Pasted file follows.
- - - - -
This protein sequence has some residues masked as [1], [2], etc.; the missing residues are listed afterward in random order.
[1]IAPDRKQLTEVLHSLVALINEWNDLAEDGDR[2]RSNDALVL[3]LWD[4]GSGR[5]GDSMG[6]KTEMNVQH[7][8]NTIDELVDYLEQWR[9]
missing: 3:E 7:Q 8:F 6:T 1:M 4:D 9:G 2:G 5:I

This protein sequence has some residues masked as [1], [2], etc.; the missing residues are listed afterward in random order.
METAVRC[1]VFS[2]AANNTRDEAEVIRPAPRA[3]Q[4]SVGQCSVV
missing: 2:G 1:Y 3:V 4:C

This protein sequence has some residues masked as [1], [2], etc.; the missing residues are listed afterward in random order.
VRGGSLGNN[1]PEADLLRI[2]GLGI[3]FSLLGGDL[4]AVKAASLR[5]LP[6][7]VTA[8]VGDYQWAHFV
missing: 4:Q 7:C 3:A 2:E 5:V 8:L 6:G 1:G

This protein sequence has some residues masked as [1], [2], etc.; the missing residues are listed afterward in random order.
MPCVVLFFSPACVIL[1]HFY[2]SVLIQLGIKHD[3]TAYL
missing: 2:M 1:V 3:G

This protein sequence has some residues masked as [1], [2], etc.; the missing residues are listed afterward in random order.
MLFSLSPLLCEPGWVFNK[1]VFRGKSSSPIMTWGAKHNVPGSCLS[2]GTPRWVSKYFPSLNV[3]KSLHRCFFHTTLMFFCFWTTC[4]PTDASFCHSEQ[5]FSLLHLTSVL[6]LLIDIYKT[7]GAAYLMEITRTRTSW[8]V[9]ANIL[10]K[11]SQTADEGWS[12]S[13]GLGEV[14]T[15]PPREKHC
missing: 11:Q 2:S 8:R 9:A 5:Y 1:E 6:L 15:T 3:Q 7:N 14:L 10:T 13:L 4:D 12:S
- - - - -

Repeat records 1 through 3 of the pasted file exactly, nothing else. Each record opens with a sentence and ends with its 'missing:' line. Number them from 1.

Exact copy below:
This protein sequence has some residues masked as [1], [2], etc.; the missing residues are listed afterward in random order.
[1]IAPDRKQLTEVLHSLVALINEWNDLAEDGDR[2]RSNDALVL[3]LWD[4]GSGR[5]GDSMG[6]KTEMNVQH[7][8]NTIDELVDYLEQWR[9]
missing: 3:E 7:Q 8:F 6:T 1:M 4:D 9:G 2:G 5:I

This protein sequence has some residues masked as [1], [2], etc.; the missing residues are listed afterward in random order.
METAVRC[1]VFS[2]AANNTRDEAEVIRPAPRA[3]Q[4]SVGQCSVV
missing: 2:G 1:Y 3:V 4:C

This protein sequence has some residues masked as [1], [2], etc.; the missing residues are listed afterward in random order.
VRGGSLGNN[1]PEADLLRI[2]GLGI[3]FSLLGGDL[4]AVKAASLR[5]LP[6][7]VTA[8]VGDYQWAHFV
missing: 4:Q 7:C 3:A 2:E 5:V 8:L 6:G 1:G